South African Child May Be First Person ‘Cured’ of HIV
A case of 9-year-old South African child diagnosed with HIV as a baby may be the first known case of somebody being “virtually cured” of the illness. The child, who had been treated during infancy but had stopped receiving anti-HIV drugs in 2008 was found to still be in remission, 8.5 years later. The news was reported at the 9th IAS Conference on HIV Science in Paris according to the National Institute of Allergy and Infectious Diseases.
This is the third reported case of sustained HIV remission among children who received early, limited anti-HIV drugs. The first case was in 2010 when “Mississippi Baby” suppressed the virus for 27 months before reappearing in her blood. Another is a French HIV-infected child who received treatment for a couple of years before stopping and was able to control the virus for more than 11 years.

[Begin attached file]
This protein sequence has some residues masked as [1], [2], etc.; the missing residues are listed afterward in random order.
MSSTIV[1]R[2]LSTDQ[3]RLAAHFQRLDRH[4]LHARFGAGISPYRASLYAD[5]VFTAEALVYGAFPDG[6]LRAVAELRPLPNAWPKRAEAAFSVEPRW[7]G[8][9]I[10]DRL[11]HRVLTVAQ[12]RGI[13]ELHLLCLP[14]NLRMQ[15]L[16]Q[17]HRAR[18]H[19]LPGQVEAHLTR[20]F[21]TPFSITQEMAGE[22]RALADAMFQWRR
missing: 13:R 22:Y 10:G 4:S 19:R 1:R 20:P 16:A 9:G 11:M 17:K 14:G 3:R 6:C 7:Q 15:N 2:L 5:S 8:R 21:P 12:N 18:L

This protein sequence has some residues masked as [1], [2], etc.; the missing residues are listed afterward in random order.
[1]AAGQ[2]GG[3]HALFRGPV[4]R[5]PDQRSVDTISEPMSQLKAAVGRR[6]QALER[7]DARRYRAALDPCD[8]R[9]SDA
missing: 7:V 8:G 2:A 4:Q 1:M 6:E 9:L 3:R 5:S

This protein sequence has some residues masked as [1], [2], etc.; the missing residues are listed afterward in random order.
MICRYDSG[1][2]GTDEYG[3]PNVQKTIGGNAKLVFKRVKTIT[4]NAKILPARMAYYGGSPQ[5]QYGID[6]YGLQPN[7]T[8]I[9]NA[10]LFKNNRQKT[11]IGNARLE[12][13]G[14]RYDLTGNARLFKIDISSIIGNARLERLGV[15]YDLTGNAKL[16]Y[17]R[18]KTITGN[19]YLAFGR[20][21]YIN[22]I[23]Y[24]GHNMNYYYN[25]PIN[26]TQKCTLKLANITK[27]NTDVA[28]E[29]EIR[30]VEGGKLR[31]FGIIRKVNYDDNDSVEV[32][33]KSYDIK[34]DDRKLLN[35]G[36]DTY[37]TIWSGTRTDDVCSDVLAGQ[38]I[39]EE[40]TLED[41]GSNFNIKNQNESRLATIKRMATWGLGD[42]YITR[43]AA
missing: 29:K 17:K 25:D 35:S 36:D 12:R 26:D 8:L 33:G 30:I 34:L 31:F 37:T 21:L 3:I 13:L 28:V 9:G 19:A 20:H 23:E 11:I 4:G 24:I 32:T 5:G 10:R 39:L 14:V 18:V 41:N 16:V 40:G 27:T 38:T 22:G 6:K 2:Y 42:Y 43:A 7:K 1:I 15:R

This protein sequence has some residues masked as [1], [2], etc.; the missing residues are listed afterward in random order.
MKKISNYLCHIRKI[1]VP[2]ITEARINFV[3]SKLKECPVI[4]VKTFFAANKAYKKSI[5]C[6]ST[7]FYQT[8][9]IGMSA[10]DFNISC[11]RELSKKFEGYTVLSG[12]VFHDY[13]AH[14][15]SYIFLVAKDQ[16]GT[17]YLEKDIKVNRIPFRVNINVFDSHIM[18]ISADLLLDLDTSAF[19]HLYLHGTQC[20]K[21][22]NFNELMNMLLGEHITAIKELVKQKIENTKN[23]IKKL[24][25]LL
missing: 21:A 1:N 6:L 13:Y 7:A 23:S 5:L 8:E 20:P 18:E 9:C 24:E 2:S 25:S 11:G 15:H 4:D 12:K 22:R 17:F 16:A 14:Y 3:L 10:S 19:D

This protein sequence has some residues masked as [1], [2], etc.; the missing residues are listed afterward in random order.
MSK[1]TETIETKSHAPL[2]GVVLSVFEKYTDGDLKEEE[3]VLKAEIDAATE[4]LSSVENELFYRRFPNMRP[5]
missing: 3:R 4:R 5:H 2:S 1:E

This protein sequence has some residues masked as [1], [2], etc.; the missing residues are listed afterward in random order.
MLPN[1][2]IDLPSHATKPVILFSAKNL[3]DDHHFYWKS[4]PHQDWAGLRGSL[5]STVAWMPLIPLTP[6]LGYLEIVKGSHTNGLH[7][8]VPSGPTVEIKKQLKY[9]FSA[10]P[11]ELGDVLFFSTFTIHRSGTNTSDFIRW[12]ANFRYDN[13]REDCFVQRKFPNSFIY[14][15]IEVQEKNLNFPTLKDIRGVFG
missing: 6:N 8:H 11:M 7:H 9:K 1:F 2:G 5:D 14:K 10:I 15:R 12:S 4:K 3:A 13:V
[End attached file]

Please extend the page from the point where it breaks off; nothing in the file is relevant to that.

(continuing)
The challenge now to the medical community according to Dr. Anthony S. Fauci of NIAID is to discover how to ensure a much longer remission period among children infected with the virus.
“Further study is needed to learn how to induce long-term HIV remission in infected babies,” said Dr. Anthony S. Fauci. “However, this new case strengthens our hope that by treating HIV-infected children for a brief period beginning in infancy, we may be able to spare them the burden of life-long therapy and the health consequences of long-term immune activation typically associated with HIV disease,” he added.
The 9-year-old South African child with HIV was one of the infants who participated in the NIAID-funded Children with HIV Early Antiretroviral Therapy (CHER) clinical trial.
Prior to receiving treatment, the said child’s viral load was off the charts but it was dramatically reduced to undetectable levels after being on an antiretroviral therapy for only a couple of weeks. At 40 weeks, clinicians already stopped treatment and simply monitored the condition.
The South African child’s more than 8 years of being in remission is indicating that the treatment given during infancy may be the solution to experiencing long-term HIV remission.
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